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Salmon Fishing in the Yemen Paperback – April 21, 2008
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Dr. Alfred Jones is a fisheries scientist in Great Britain who is called upon to find a way to introduce salmon into the desert in Yemen. The Yemeni sheikh will spare no expense to see this happen. He says:
It would be a miracle of God if it happened. I know it... If God wills it, the summer rains will fill the wadis... and the salmon will run the river. And then my countrymen... all classes and manner of men--will stand side by side and fish for the salmon. And their natures, too, will be changed. They will feel the enchantment of this silver fish... and then when talk turns to what this tribe said or that tribe did... then someone will say, "Let us arise, and go fishing."
Such is the sheikh's vision. He tells Alfred: "Without faith, there is no hope. Without faith, there is no love." Alfred has no religious faith and has been mired in a loveless marriage for twenty years, so these words seem fantastic to him.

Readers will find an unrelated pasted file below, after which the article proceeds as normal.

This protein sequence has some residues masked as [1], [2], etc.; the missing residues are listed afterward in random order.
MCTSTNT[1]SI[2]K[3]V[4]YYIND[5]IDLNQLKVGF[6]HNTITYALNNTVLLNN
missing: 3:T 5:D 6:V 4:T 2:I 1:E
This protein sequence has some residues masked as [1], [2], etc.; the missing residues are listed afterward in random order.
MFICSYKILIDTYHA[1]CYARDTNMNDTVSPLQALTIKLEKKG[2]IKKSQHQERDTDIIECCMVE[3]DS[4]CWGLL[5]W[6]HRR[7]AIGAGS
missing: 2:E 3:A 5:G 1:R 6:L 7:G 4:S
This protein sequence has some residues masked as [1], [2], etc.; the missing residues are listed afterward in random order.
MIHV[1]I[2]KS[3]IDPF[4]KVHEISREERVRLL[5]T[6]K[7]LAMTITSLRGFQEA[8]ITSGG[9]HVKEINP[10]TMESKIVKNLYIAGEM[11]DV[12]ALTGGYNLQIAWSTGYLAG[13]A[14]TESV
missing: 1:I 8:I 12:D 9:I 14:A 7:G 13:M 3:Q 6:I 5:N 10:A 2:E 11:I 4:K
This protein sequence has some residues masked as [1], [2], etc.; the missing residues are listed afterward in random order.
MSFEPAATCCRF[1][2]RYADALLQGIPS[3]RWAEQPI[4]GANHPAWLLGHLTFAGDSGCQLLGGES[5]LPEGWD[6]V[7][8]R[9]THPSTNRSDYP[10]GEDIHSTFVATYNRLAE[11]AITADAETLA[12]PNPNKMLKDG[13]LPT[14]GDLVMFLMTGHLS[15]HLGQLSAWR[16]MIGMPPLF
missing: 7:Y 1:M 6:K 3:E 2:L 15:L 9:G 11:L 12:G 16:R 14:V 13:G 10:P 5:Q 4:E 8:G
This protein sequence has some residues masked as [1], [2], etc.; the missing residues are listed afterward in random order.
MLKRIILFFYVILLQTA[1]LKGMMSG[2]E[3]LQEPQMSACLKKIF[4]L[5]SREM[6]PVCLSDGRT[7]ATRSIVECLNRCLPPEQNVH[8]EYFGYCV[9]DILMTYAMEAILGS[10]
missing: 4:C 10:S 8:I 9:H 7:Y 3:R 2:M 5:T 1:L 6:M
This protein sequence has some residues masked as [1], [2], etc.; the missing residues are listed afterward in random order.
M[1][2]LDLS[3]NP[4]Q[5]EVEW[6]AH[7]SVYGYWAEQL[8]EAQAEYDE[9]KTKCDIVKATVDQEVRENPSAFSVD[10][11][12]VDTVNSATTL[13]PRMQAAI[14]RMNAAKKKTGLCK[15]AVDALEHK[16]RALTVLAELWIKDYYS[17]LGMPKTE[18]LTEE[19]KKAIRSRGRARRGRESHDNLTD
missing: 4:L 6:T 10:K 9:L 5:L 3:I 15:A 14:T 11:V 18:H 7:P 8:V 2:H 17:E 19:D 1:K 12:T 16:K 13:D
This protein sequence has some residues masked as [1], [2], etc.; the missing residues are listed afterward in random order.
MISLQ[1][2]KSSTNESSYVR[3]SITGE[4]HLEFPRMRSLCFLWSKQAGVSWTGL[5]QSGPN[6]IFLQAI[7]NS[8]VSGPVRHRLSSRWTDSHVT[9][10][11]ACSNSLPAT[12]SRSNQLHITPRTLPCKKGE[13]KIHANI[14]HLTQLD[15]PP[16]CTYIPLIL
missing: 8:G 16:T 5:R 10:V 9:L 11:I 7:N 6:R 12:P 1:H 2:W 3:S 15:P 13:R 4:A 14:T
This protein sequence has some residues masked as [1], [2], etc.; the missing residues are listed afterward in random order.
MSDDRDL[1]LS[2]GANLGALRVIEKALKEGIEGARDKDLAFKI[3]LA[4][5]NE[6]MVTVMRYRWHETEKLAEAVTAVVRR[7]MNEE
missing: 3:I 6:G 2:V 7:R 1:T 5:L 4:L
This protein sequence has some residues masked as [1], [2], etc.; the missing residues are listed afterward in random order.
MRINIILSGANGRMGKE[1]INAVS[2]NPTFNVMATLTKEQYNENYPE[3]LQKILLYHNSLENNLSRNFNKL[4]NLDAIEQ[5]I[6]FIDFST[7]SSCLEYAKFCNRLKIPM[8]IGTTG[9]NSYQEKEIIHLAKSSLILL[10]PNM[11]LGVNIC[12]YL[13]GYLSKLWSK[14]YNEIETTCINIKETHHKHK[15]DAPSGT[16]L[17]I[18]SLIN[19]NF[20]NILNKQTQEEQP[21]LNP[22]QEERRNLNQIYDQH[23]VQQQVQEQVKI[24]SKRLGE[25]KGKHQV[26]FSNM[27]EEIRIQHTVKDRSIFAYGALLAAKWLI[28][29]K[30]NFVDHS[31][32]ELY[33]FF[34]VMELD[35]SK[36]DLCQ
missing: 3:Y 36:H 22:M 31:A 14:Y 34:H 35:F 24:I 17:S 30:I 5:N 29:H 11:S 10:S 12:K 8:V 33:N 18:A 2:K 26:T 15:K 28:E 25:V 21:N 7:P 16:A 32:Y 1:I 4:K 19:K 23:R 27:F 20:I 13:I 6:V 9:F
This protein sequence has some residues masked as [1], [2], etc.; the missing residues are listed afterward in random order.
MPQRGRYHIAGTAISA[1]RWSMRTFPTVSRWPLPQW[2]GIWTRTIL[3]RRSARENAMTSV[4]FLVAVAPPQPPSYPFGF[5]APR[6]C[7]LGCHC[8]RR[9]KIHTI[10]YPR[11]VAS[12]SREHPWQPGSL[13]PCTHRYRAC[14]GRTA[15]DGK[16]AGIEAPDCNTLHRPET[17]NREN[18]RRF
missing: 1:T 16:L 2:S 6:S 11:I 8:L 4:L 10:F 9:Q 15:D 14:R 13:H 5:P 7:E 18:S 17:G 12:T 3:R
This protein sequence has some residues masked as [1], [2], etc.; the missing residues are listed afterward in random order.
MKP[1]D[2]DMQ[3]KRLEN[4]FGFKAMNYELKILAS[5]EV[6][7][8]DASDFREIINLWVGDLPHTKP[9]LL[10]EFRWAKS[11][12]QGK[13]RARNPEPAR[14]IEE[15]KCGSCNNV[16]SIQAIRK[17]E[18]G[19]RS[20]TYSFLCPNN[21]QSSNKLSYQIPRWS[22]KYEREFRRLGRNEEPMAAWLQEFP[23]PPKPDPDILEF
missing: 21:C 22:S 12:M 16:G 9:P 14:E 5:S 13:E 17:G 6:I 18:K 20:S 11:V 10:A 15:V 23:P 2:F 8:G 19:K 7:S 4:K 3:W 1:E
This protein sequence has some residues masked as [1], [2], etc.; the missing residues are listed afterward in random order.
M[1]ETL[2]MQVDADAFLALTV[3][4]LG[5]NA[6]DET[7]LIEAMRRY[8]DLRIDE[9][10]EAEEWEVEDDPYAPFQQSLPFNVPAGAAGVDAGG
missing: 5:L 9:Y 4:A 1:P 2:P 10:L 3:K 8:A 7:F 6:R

Alfred and Sheikh Muhammad connect immediately through their mutual love of fishing, despite Alfred's misgivings about the viability of the project. The Prime Minister's flack man tells Alfred that he must persevere and succeed because Great Britain needs some positive connection to the Middle East, something other than a failing, flailing war. These kinds of political alliances are always shaky at best, and when things start to go sideways, allies have a way of disappearing. Alfred soldiers on, with the help of the lovely Harriet, Sheikh Muhammad's land agent, and the project is readied for opening day, when the Sheikh and the Prime Minister will have a 20-minute photo op.
All of the faith and good will in the world cannot overcome the forces ranged against them, bringing tragedy to everyone involved. Despite all, Alfred's interior life is changed immeasurably. He says in the end: "I believe in it, because it is impossible." --Valerie Ryan --This text refers to an out of print or unavailable edition of this title.
From Publishers Weekly
Copyright © Reed Business Information, a division of Reed Elsevier Inc. All rights reserved. --This text refers to an out of print or unavailable edition of this title.
Top Customer Reviews